Javascript Landscape for Testers

Introduction – Javascript

There’s a lot to know in order to understand what’s going on with the javascript landscape for Quality Engineering testers, especially for those involved in writing browser automation.  One of the biggest complaints recently is literally not knowing where to start, what the dozens of acronyms and terms mean and also what to study and in what logical order to study it.

There is also getting your head around the current use of Object Oriented javascript.  When I first used javascript it was all about making simple web page effects.  Now it is a very popular web language with Object Oriented functionality, used for building full fledged internet applications and used server side with technologies like Node.

Understanding a brief history of javascript is helpful to understanding how to use javascript today and what it means to write javascript tests:

What Object Oriented means in todays javascript is explained well in the following book.  I’ve read many javascript books and as someone with existing knowledge in both Scripting and Object Oriented languages, this is definitely the book that’s been most helpful to me:

Another interesting aspect of Javascript Testing is that that are elements for all 4 of the Agile Testing Quadrants – Unit, Integrated, Performance and Exploratory.

Part I – User acceptance / Integrated testing with Selenium

For BDD there is:

  • Cucumber – https://cucumber.io/
    Using the Given, When, Then Gherkin format

For user acceptance testing there is web page testing with Selenium using javascript, e.g.

For TDD/BDD in Ruby there is:

  • rspec with capybara
  • watir (pronounced “water”)

There is also javascript based Selenium testing for javascript frameworks such as AngularJS:

There is also ‘headless’ browser testing which attempts to address the speed issue of any browser based testing by not actual bringing up a browser window.  Its success will depend on the specifics for a given web site / application.

Part II – Javascript Unit Testing

Then there is the testing of actual javascript itself.  This is primarily about unit testing javascript code.  Here we have two broad areas, one is Node based and one is not.  Node is about server side javascript.  You have a ‘node’ server running that responds to requests.  You can build and use frameworks such as Angular and React and you can also use server side javascript that is compiled into regular javascript which is then sent to browser clients.

As you advance in javascript testing you’ll also want to get a good understanding about spies, mocks and stubs:

As you advance further you may find it useful to understand and use chai – an assertation library for all those ‘should’, ‘expect’ and ‘assert’ statements!

 

Part III – Performance and Load Testing


Apache Bench
is a (node based) option here.

https://httpd.apache.org/docs/2.4/programs/ab.html

ab is a tool for benchmarking your Apache Hypertext Transfer Protocol (HTTP) server. It is designed to give you an impression of how your current Apache installation performs. This especially shows you how many requests per second your Apache installation is capable of serving.”

 

Part IV – Exploratory Testing

You can explore, debug and test javascript by using the browser Console tab to interact with the browser and issue commands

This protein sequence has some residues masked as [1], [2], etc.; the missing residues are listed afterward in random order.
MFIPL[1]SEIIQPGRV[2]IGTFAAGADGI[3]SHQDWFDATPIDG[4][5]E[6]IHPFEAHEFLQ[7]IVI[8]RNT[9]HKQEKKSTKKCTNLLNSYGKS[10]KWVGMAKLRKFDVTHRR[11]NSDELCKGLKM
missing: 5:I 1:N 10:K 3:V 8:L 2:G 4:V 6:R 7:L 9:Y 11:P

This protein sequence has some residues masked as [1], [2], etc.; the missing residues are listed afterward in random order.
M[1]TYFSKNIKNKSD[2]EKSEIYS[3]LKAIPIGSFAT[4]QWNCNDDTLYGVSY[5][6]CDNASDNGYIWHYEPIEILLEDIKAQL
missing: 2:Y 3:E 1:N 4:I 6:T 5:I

Screenshot from 2017-06-01 07-58-25

You can also use Node at the terminal command line by simply typing node or nodejs

Screenshot from 2017-06-01 07-59-32

Advertisements

A new way to think about tests

Tests that pass are good. right?

That is such a given that it may seem strange to even question it! So here goes:

Tests only add value when they fail

There it is. Failing tests. A good thing. ok I’ve said it.
I’m already removing the arrows, ow! so let me explain:

The idea here is that tests that never ever fail indicate a problem. Tests are supposed to break – when you break the application. After all, that’s why they are there – as safety rails so you can develop in comfort, changing the application as needed and letting you know when your changes break existing functionality.
So what happens when they do break? Well here’s where the quality of the test itself also comes into play. It’s not too hard to write tests that, when they do break (yeah!) they give meaningful information.

Unfortunately it’s also fairly easy to come up with tests that break and tell you something like this:

“Expected true to be true but was false instead”

Sound good? Can you fix that now? Of course not.
So write a test whose failure looks like this:

“Expected the child to be a member of the customers family but they are not listed in the family plan” – now that’s something you can work with !

This is also support for the concept of making sure your tests fails first, i.e. Red, Green, Refactor.  Making sure it fails first provides an opportunity to hone and refine the failure message.

The main caveat to this idea is that tests, if well written, act as documentation  So even if they never fail they can still fulfill that function.  Indeed I have learned about more than one system just from reading the test suite!

A downside to such ‘wordy’ tests is that we can have test code descriptions that don’t match, or get out of sync, with the code being called. This is why we avoid program comments whenever possible, in favor of meaningfully named code objects and function descriptions. However I believe the upside of good and meaningful tests outweighs this downside for these tests.